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Unique editors who are familiar with each genre GINZA SIX aimlessly
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A Sojourn of Entrancing Flavors in Ginza

Miho Tanaka

GINZA SIX EDITORS Vol.101

I want to travel, I want to rove. Sheltered in place all spring, I’ve seen summer come and go in the blink of an eye, with none of the usual summer things, with signs of fall now already in the air. I want to get out, I want to go somewhere—I can’t help feeling fidgety thinking about this. The pleasure of travel, of course, lies in the scenery, people, and flavors of the very place you’re visiting. I can’t get enough of good food, so when I travel, food is first, second, and third on my agenda. I look for delicious things unique to a place and head there. Normally, this is something I do fairly often.

Travel isn’t so easy now, but there’s a place that quenches my thirst for travel and desire for great food. That’s Ginza—specifically, the second belowground floor of GINZA SIX. From Hokkaido in the north to Fukuoka Prefecture in the south, there’s delicious food here from all over Japan. As the food-loving editor that I am, I’ve looked around at the various food floors in the basements of various department stores, but none offers the sparkle and appeal of the lineup at GINZA SIX. From bento to sweets and drinks to thoughtful, tasteful gifts and souvenirs—all of this is here. But you can also get a little something for yourself. There’s delicious food here—almost too much of it!—to enrich your time at home. So when I come here I spend, spend, spend. Sinful indulgences? Perhaps…

My theme today is travel with a focus on entrancing flavors. I’ve come to the second belowground floor at GINZA SIX. This trip is too much fun—but it’ll require six more to fulfill my entire agenda of gourmandise!

First up is 10FACTORY. Seeing such beautiful shades of orange sets my heart aflutter. With a flagship store located in Matsuyama, Ehime Prefecture, Japan’s No. 1 citrus producer—the Citrus Kingdom, as it’s known—this brand promotes the prefecture’s mikan industry. The store sells everything from juice to jams, jellies, dried fruit, honey, and more—a rich lineup.

After staring at the shelves of juices so hard, I head to the jelly section. It’s a field of flowers, of jelly flowers blooming their hearts out—or so it strikes me. It leaves me entranced. You can tell from the serious look on my face I’m doing my best to hold back from buying every single variety.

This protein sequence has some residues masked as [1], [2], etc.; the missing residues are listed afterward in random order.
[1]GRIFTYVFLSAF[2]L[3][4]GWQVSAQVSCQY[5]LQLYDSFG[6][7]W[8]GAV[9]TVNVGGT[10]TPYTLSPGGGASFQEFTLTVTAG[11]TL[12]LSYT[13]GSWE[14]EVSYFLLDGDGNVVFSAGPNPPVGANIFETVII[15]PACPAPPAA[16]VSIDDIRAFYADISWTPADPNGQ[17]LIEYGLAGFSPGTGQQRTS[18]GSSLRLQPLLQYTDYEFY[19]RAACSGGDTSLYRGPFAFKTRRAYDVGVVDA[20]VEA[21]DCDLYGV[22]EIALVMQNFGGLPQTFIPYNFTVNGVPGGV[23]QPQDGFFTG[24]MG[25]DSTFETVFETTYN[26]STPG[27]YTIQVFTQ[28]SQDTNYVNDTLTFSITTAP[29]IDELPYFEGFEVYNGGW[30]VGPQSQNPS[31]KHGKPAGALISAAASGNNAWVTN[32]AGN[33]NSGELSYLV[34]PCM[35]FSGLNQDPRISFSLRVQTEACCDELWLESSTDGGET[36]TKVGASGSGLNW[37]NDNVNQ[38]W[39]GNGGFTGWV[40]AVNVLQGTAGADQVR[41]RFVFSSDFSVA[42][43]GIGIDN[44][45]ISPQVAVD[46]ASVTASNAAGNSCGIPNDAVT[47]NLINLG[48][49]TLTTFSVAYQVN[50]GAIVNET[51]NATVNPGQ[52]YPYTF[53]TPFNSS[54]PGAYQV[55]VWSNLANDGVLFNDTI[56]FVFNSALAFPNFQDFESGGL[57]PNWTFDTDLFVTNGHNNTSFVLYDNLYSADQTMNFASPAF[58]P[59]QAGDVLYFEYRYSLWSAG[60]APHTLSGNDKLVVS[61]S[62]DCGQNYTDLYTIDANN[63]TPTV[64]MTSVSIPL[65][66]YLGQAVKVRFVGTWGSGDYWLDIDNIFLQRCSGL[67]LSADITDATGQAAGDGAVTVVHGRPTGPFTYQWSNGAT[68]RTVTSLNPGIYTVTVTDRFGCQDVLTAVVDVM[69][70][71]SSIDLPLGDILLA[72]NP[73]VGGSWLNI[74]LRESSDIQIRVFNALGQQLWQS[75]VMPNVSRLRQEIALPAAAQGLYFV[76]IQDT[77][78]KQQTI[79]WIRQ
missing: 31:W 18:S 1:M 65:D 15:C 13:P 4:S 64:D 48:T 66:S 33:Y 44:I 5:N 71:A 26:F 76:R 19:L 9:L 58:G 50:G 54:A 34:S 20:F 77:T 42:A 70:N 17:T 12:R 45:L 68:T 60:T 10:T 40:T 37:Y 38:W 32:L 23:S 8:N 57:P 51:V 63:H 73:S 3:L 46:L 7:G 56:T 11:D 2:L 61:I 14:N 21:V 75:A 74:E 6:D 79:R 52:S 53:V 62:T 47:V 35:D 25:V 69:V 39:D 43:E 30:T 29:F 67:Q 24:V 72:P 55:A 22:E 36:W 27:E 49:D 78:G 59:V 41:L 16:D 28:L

Peppering the sales associate with questions like, “How about a juice that makes you feel like you’re vacationing in Matsuyama in Ehime Prefecture?”, I end up choosing these three. From the left, Iyokan, Kanpei, and Kashi No. 28. Iyokan (500 yen; all prices listed before tax), a variety of mikan for which Ehime is especially well known, provides a perfect balance of sweet and tart—the definitive mikan flavor. Next is Kanpei (704 yen), the ultimate in sweetness. This variety is hard to grow and a rare variety original to Ehime Prefecture. The last one I drink is Kashi No. 28 (704 yen), also an original Ehime variety. I can’t get enough of the tropical sweetness with peach-like flavors. In my mind, I’m already in Ehime.

How can one travel in Japan without buying a bento at the train station? Can you see what Kewpie has there?

To my mind, the ultimate train station bento is Toge no Kamameshi from Oginoya. It’s something I buy reflexively whenever I head to Gunma or Nagano Prefectures. (In passing, Kewpie here is holding a Toge no Kamameshi bento.)

I can’t believe I can get a Toge no Kamameshi in Ginza. Wow—it’s heavy. It’s because so many ingredients are stuffed in there, but also because the container is an actual clay bowl fired in the famous pottery village of Mashiko. A souvenir from the trip; you won’t throw it out each time, you’ll bring it home to keep. I have a bunch of these bowls at home. They stand up to direct heat, so I use them to cook rice. Very convenient. I carefully unwrap the orange wrapping paper, remove the lid, and peer at the beautifully arranged toppings of a chestnut, chicken, a boiled quail egg, and a dried apricot. It’s uplifting no matter how many times I’ve seen it.

The famous Toge no Kamameshi (1,019 yen) train station bento was created in 1958 alongside the opening of Yokokawa Station on the Shin’etsu Main Line. At the time, a station bento provided in a clay pot, which keeps food warm exceptionally well, was revolutionary. They recently introduced environmentally-friendly paper containers made from a non-wood pulp fiber made from crushed sugarcane residue. Even a perennial best seller beloved for more than 55 years changes when the times change. This is the commendable spirit of a venerable institution like Oginoya.